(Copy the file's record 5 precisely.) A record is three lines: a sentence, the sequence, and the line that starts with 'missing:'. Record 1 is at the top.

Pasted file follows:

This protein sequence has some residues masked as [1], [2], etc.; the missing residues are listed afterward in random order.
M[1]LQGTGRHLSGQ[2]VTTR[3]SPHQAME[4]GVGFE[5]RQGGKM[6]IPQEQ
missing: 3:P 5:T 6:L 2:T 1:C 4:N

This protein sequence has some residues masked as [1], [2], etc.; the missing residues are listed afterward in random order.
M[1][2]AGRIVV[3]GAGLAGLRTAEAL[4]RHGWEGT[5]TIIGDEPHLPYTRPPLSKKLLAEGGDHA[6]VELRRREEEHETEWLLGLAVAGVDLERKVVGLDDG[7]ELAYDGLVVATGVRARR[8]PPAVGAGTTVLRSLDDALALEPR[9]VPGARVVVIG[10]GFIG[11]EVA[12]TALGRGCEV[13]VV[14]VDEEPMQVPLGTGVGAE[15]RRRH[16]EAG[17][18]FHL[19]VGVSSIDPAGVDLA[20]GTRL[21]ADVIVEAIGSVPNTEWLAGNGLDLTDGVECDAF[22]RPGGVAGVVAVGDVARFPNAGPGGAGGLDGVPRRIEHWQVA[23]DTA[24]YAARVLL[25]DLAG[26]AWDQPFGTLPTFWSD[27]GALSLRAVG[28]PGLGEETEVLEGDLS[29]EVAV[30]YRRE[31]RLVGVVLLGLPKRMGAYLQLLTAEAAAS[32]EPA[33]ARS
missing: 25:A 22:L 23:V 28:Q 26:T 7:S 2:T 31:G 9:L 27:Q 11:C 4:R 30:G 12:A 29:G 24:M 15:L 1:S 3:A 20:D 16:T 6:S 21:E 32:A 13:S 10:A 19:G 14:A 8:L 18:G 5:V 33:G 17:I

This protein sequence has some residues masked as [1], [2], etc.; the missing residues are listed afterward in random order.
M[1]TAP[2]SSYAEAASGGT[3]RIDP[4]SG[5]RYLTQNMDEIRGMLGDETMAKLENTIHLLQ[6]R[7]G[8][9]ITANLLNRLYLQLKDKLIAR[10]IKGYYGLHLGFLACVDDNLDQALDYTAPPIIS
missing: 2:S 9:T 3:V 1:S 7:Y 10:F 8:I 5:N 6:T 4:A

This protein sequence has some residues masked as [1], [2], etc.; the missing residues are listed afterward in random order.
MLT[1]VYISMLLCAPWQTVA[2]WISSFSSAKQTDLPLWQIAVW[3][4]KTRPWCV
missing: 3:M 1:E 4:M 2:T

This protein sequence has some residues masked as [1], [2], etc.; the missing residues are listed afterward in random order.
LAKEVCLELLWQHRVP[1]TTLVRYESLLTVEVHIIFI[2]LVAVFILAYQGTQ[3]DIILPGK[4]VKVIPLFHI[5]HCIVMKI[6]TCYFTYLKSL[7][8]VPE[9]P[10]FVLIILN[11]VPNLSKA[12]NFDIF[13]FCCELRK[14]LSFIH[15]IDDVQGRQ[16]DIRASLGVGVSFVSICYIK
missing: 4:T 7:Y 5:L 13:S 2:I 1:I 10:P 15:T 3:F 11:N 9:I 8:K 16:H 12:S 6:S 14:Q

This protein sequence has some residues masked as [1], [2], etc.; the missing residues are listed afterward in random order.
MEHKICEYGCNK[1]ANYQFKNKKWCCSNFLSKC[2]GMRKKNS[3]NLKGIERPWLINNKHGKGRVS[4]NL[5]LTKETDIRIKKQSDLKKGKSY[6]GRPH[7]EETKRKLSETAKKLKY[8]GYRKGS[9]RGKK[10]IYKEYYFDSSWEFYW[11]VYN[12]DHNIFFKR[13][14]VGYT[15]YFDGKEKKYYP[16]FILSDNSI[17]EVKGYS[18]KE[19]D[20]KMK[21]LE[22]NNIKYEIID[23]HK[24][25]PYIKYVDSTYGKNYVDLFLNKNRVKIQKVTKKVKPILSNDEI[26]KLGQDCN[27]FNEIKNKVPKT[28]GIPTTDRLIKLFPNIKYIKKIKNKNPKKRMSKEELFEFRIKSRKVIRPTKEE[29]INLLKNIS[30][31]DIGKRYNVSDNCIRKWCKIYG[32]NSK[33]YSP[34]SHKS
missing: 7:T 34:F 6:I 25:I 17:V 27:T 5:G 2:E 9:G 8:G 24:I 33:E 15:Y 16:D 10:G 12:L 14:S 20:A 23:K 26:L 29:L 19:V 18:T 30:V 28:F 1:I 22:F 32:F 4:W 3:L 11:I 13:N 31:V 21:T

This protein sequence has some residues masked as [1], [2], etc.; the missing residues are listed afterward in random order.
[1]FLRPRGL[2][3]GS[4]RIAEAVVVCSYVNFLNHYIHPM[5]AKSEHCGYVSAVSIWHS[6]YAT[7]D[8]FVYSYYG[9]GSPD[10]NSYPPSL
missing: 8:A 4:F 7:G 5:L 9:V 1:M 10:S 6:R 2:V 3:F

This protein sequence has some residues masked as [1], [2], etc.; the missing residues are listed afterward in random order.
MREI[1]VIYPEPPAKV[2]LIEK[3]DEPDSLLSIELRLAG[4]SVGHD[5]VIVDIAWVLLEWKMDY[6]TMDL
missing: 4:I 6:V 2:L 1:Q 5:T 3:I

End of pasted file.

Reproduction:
This protein sequence has some residues masked as [1], [2], etc.; the missing residues are listed afterward in random order.
LAKEVCLELLWQHRVP[1]TTLVRYESLLTVEVHIIFI[2]LVAVFILAYQGTQ[3]DIILPGK[4]VKVIPLFHI[5]HCIVMKI[6]TCYFTYLKSL[7][8]VPE[9]P[10]FVLIILN[11]VPNLSKA[12]NFDIF[13]FCCELRK[14]LSFIH[15]IDDVQGRQ[16]DIRASLGVGVSFVSICYIK
missing: 4:T 7:Y 5:L 13:S 2:I 1:I 10:P 15:T 3:F 11:N 9:I 8:K 16:H 12:S 6:S 14:Q